|L-R: Evelyn Hoskins and Richard Stacey in HERO'S WELCOME. Photo by Tony Bartholomew.|
Alan Ayckbourn’s Confusions was first produced in Scarborough in 1974 and had its London premiere in 1976 but we still had to wait another 40 years before it finally came to NY. On the other hand, Hero’s Welcome, Ayckbourn’s newest play (his 79th in case you’re counting) premiered in Scarborough just last year and, fortunately, we haven’t had to wait nearly as long for this one to open here. The two plays – Confusions and Hero’s Welcome - are currently playing in repertory at 59E59 Theatres on East 59th Street in midtown Manhattan. We reviewed Confusions (which we very much enjoyed) in our last post. Now here’s our bottom line on Hero’s Welcome: we loved it and it’s clearly another Ayckbourn hit.
The hero of Hero’s Welcome is Murray (Richard Stacey) a decorated soldier returning after 17 years to his old home town of Hadforth with Baba (Evelyn Hoskins), his foreign-born bride. When Murray left Hadford, nearly a generation ago, it was under something of a cloud: for some unknown reason, he abandoned his pregnant fiancé, Alice (Elizabeth Boag) on the church steps the day they were to be wed. Alice is now the town’s mayor and married to Derek (Russell Dixon), a builder, and it should come as no surprise that she’s not particularly pleased with the fact that Murray has returned.
Somewhat more surprising, perhaps, is the fact that Brad (Stephen Billington), who is now married to Kara (Charlotte Harwood), isn’t especially glad that Murray has returned either. Indeed, if it were up to Alice and Brad (and probably Derek as well), the town would give Murray a welcoming parade and then an even more enthusiastic literal sendoff to anywhere else.
But Murray and Baba have other ideas. They plan to remain in Hadforth and refurbish The Bird of Prey, the hotel/pub once owned by Murray’s family. Alice, in her capacity of mayor, considers The Bird of Prey to be an anachronistic eyesore that should be totally demolished and replaced by whatever the British equivalent might be of “urban development.”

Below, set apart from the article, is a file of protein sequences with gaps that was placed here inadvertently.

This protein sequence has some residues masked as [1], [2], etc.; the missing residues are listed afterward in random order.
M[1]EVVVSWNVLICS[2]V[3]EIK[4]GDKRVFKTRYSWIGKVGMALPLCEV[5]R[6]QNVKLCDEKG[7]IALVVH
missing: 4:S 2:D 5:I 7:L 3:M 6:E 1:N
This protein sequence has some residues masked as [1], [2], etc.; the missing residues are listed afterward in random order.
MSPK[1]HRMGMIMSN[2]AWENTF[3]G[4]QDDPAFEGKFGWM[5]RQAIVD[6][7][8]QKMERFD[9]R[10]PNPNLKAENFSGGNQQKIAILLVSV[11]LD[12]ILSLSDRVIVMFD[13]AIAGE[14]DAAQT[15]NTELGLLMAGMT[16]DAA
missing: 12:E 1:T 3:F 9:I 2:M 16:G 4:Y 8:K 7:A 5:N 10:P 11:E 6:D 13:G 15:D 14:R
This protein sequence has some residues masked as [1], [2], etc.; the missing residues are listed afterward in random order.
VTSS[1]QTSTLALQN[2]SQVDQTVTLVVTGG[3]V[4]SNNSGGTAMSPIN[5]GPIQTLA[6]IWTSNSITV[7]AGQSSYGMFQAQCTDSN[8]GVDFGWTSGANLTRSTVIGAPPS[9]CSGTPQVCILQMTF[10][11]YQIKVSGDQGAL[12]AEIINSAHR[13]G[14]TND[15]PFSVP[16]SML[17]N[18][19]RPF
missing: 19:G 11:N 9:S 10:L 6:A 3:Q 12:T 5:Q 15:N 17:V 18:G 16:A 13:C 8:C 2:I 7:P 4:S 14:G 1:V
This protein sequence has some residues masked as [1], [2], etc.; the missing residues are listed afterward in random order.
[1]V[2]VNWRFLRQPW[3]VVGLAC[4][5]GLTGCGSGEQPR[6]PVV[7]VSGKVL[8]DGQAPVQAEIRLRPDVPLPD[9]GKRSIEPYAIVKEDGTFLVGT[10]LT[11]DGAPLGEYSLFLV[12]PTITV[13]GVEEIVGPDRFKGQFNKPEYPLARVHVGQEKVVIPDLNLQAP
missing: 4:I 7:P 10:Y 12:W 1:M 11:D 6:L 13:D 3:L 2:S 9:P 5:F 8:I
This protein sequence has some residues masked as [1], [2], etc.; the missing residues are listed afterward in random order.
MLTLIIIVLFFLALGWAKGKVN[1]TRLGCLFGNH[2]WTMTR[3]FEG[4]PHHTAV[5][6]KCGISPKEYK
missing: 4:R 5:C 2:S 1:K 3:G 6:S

The play is rife with plots and sub-plots. Is Murray really the hero he’s been made out to be? Why did he really leave Alice on the church steps? How long will Kara put up with Brad’s disparaging treatment and, if she ever does feel she’s had enough. What will she do about it? What, if anything, does Brad’s obsession with guns portend? Or his obsessive competitiveness with other men and his cavalier attitude toward the truth?
The cast of Hero’s Welcome consists of the same three men and two women who comprised the ensemble cast of Confusions, with the addition of Evelyn Hoskins who truly steals the show as Baba. To be sure, Richard Stacey, who played some of the lesser roles in Confusions truly comes into his own here in the starring role of Murray. Nor is this to to say that the other members of the cast aren’t just as good here as they were in Confusions for they truly are. It is just that Evelyn Hoskins is so refreshingly delightful as Baba that one tends to forget just how talented the other members of this cast really are.